NAIROBI, April 17, 2008 (AFP) – Kenya’s massive 42-member power-sharing cabinet, named to help restore stability after a bloody post-poll dispute, risks becoming crippled by inefficiency, analysts said. President Mwai Kibaki on Sunday appointed political rival Raila Odinga as his prime minister under a February 28 power-sharing deal that ended months of political violence sparked by disputed December elections.
In the new cabinet — the biggest since its 1963 independence from Britain — Kibaki turned departments into ministries in order to create room for allies and reward loyalties.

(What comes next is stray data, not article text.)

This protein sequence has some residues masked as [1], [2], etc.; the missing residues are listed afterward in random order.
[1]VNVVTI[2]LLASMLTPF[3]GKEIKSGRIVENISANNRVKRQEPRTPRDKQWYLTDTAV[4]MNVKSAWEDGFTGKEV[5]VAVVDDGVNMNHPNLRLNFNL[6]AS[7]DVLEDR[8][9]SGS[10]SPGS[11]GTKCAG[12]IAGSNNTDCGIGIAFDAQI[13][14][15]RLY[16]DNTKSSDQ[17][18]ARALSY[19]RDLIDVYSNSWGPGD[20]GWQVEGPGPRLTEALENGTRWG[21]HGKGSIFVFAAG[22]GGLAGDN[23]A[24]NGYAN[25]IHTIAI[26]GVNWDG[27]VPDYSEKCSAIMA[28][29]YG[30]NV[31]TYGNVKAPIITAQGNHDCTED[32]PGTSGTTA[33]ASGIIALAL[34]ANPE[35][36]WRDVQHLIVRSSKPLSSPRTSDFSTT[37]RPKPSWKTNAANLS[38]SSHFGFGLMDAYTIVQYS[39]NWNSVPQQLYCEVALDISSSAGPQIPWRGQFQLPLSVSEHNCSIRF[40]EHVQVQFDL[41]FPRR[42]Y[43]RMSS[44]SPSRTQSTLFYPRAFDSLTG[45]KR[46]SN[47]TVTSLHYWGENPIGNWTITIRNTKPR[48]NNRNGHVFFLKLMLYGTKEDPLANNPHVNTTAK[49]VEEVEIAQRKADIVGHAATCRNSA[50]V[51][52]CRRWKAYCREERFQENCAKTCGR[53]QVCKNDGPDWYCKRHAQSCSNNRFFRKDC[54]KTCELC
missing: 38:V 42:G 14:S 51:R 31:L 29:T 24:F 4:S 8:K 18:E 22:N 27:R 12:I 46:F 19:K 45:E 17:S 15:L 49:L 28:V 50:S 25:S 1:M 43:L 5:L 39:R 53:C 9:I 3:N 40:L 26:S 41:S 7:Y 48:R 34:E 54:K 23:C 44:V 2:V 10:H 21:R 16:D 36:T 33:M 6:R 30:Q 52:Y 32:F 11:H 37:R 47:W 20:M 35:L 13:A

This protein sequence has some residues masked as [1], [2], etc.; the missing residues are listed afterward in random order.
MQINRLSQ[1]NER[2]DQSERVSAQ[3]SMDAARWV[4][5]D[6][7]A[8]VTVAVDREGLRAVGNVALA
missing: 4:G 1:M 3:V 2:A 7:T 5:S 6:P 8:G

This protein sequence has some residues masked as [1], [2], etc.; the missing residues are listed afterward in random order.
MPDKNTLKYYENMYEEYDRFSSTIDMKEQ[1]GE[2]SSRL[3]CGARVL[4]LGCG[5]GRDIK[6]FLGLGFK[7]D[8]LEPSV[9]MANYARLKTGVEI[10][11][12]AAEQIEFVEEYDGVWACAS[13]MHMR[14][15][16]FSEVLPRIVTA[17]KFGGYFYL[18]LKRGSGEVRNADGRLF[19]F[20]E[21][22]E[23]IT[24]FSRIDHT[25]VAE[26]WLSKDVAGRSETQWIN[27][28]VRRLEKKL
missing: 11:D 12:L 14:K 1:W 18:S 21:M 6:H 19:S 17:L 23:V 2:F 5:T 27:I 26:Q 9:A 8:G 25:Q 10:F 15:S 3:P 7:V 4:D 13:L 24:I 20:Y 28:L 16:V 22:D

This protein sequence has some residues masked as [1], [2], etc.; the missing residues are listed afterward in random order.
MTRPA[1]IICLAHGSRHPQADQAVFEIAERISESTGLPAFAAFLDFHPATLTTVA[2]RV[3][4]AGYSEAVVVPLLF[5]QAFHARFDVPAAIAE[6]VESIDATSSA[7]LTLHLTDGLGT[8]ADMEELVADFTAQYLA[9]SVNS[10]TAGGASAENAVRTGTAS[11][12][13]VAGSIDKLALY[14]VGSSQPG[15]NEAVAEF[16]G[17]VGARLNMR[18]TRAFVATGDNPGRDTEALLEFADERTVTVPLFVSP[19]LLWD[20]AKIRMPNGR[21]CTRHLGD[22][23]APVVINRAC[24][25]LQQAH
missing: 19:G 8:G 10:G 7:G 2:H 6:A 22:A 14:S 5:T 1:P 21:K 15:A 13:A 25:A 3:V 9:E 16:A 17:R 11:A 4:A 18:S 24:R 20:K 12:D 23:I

“The size is too big and the chain of command is not clear. It is going to bring about some confusion,” said Jeremiah Owiti of the Nairobi-based Centre for Independent Research.
But Kenyan politicians offered an upbeat assessment of the new government.
“The process of reconciliation has begun and the cabinet must speak in one voice,” Odinga told reporters Monday, while a Kibaki ally, Foreign Affairs Minister Moses Wetangula, vowed that if members work as a team “we will deliver.”
The naming of the cabinet had been delayed when Kibaki’s Party of National Unity (PNU) and Odinga’s Orange Democratic Mo